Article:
Universal Data Model (a what?)

Written by Ronald Baan

Ronald is a data enthusiast who spends his time sharing his passion in data with others.

15 January 2020

Oh boy, non-technical readers, please keep reading. This one is certainly for you! Hang on in, please.

For people who are not fully submerged in data practices, it is often very difficult to understand data models. More often than not, the ‘business user’ does not recognise their own data in these complex structures and models.

That is not necessary!

There is a very simple and meaningful way to describe the data that organisations use in a language that we all understand and use. In the diagram below, I have put 12 aspects, that together can describe 99% of what any business or organisation does.

Universal Data Model

The aspects I have used are common, but following good data architecture practice, I want to define them:

  1. object – a physical object or abstract object (a database for example);
  2. party – a person, group or organisation;
  3. time – a point or period in time, either relative or absolute (for example a ‘week’ or WWII);
  4. event – an occurrence of something (for example an accident or a measurement);
  5. location – an absolute, relative, long/lat or a named location;
  6. geometry – the shape in 2D or 3D or as a network;
  7. requirement – a prerequisite of an object, party or activity;
  8. activity – an act or series of acts by a party or an object;
  9. function – the natural purpose of a part an object or activity, irrespective of the context (for example a pump has a function to pump water from A to B);
  10. purpose – the goal of an object or activity described in business terms;
  11. relation – the relation between 2 things (for example a person is an instance of a party and a person is the driver of a vehicle);
  12. state – the state of a thing (for example ‘profitable’ for a company, ‘retired’ for an object, ‘in progress’ for an activity, ‘decommissioned’ for an installation);

I think you can apply these aspects easily to your own situation. The good thing is that these aspects can be refined to describe much more detailed parts of your business. As you go along and there is a need, you can go more detailed.

The beauty is, that a universal model like this can also be very easily understood by computers. This kind of model is based on linked data principles and allows many organisations on the Internet to link their data with data from others in a meaningful way.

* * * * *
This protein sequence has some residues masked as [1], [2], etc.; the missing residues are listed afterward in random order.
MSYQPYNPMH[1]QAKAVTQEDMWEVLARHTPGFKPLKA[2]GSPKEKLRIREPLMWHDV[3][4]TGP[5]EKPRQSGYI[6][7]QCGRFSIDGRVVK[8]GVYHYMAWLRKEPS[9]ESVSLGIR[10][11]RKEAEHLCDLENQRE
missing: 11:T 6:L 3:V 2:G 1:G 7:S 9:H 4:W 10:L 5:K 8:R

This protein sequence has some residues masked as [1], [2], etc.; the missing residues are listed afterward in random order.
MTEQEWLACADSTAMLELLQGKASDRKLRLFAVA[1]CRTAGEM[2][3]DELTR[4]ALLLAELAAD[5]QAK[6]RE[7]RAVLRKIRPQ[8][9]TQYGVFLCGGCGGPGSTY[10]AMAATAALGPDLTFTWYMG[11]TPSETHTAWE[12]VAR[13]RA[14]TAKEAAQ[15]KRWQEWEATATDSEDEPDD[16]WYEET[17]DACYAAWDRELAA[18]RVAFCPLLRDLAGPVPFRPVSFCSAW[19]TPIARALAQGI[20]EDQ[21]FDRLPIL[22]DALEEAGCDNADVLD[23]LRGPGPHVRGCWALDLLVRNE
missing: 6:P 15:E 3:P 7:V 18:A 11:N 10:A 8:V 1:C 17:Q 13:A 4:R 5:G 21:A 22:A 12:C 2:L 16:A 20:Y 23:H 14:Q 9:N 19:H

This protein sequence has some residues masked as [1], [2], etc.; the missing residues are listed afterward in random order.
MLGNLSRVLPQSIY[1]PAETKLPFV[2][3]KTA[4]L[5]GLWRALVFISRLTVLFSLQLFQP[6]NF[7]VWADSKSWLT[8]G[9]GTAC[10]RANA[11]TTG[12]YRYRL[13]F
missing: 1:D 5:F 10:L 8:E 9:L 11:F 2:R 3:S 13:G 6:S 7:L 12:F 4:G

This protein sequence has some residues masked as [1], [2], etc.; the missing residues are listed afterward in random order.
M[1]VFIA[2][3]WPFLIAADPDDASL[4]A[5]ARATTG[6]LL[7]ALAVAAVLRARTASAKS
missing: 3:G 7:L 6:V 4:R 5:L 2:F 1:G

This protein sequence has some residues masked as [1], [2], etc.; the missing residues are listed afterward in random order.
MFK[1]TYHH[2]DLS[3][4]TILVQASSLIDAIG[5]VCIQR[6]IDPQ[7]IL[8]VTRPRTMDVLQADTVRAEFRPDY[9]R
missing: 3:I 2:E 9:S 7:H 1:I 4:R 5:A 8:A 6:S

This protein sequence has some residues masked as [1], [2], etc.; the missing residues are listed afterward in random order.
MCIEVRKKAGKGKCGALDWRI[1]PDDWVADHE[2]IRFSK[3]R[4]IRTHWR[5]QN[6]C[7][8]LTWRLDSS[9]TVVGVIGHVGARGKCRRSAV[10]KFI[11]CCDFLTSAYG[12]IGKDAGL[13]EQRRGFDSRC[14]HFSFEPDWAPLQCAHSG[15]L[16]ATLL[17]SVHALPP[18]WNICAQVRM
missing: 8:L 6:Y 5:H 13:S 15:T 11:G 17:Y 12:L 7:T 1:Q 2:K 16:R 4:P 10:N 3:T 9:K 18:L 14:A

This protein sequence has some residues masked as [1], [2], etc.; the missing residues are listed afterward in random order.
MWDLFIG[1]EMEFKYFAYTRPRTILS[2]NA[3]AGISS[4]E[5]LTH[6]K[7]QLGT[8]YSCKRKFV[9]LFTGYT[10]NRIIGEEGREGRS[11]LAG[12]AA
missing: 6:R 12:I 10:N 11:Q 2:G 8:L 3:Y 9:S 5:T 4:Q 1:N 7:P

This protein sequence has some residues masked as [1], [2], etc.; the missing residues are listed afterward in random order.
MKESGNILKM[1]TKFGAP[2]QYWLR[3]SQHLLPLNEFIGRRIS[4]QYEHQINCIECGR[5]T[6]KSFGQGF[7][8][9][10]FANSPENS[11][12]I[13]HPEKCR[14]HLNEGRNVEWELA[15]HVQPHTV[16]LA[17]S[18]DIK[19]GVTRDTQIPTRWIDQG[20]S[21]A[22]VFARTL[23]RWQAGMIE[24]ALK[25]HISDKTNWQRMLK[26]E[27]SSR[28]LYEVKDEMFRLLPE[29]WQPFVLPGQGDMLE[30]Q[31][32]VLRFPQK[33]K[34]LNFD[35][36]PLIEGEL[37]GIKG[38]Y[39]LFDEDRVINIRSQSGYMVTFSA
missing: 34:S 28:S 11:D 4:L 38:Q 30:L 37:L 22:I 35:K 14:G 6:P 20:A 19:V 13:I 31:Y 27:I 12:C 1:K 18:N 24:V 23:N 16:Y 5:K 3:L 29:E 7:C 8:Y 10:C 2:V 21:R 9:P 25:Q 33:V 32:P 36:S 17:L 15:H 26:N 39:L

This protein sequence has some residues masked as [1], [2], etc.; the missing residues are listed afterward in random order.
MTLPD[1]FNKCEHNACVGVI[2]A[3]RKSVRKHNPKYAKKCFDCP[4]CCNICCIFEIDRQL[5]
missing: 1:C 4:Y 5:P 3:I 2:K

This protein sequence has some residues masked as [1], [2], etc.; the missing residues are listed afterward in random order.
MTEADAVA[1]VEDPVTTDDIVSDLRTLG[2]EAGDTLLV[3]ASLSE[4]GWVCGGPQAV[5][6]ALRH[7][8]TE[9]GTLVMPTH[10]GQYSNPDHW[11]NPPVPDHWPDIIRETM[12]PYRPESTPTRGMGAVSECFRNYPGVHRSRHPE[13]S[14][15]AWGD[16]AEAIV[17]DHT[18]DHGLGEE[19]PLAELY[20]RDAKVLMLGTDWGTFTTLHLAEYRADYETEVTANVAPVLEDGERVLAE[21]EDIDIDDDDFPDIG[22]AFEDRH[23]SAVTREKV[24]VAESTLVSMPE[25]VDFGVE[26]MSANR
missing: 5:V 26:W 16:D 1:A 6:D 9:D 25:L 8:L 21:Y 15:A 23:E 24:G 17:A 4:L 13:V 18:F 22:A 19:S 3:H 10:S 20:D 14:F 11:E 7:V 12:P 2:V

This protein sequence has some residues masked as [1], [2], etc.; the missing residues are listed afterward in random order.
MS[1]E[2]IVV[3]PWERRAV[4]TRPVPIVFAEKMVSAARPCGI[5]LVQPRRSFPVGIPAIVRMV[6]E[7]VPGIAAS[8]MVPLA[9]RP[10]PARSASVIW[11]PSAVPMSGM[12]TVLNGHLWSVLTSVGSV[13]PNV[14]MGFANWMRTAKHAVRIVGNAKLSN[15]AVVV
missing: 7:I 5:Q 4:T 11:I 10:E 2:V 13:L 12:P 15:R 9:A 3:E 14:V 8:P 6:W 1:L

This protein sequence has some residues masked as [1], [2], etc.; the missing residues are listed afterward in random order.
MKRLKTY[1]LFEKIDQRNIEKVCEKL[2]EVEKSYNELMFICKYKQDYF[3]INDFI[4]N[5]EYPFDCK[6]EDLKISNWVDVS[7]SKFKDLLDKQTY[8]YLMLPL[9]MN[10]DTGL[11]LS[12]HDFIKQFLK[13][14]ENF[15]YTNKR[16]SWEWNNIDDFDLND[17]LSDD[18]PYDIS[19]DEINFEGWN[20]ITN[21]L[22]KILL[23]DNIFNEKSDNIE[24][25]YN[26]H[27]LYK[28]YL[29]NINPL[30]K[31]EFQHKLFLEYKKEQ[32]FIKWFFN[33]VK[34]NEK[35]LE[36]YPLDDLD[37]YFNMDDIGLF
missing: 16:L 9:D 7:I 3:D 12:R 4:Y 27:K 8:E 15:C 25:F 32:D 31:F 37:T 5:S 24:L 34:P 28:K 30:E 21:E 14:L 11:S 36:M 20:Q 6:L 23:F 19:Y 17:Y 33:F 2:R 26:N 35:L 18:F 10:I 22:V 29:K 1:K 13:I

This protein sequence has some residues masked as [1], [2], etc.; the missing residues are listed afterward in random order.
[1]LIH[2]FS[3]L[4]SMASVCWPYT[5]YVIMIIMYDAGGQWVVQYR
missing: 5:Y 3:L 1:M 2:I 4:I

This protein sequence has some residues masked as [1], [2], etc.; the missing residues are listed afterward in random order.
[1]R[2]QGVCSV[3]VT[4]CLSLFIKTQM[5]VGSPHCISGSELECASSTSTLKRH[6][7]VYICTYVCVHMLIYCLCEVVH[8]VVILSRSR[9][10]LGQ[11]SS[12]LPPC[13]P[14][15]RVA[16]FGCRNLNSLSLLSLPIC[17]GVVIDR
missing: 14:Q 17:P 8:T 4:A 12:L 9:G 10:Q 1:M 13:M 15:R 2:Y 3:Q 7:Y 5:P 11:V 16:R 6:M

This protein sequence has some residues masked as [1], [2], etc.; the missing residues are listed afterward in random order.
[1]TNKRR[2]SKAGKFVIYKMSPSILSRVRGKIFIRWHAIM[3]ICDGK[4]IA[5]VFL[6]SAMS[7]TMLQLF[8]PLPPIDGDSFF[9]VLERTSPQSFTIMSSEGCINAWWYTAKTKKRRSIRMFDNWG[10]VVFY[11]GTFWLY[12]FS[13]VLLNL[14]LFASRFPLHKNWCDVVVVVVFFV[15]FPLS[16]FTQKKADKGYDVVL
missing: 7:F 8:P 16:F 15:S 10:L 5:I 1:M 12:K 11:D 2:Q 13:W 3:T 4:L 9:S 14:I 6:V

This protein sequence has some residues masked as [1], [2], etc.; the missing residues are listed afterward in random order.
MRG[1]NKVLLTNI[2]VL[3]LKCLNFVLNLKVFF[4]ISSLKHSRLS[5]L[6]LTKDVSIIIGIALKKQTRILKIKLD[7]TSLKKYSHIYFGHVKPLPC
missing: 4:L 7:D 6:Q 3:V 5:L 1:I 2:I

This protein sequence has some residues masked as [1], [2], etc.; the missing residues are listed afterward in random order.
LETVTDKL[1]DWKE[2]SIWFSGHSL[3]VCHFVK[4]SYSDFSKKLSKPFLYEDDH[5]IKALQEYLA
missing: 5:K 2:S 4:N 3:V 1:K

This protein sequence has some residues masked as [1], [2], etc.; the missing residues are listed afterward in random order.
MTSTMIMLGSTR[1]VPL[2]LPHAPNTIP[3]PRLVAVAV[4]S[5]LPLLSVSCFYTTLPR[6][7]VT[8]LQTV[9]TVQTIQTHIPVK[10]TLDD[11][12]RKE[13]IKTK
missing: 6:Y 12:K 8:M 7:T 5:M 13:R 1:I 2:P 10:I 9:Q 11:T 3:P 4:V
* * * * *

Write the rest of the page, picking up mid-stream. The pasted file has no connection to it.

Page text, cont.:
Further development

To refine these aspects further and make them specific for your business, you can refine them. These aspects will be refined in 2 ways: as decomposition and as taxonomy.


With decomposition, you describe all the parts that make the whole. For example, a party consists of a company, which consists of departments, which consists of teams, which consists of persons.


A taxonomy gives more specific terms, more narrowly defined terms. For example, an object can be a construction, which can be a bridge, which can be a bridge for trains. There are also bridges for cars, bridges for pedestrians. There are also constructions such as roads, dykes and pipelines.


In this short blog, I hope I have shown you that data models can be very universal at the highest level and in structure. In the same way, the Internet links data together, you can link your own data in a meaningful way. Even users without a background in data can understand and refine these models.


Note 1: Most aspects can have a relation with each other and dependent on the need for the data model, they can be described. For example, a company has a board, is the owner of an installation, produces computers, has resellers, is located in a certain town, is 25 years in business to date, is profitable, etc.

Note 2: Not all aspects are applicable all the time. For example, if you have a lot of existing installations (brownfield), you will probably not describe most of the purpose, functions, requirements and geometry. It is a lot of extra investment and mainly relevant to the design and build phases (greenfield).

Note 3: Possible expansions of the list are ‘role’ and ‘information’.
A role can make the relation more specific. For example, a person can be the owner of a car, but you might want to describe since when the person is the owner.
Information is a more specific object to describe documents like contracts, data, websites, etc.

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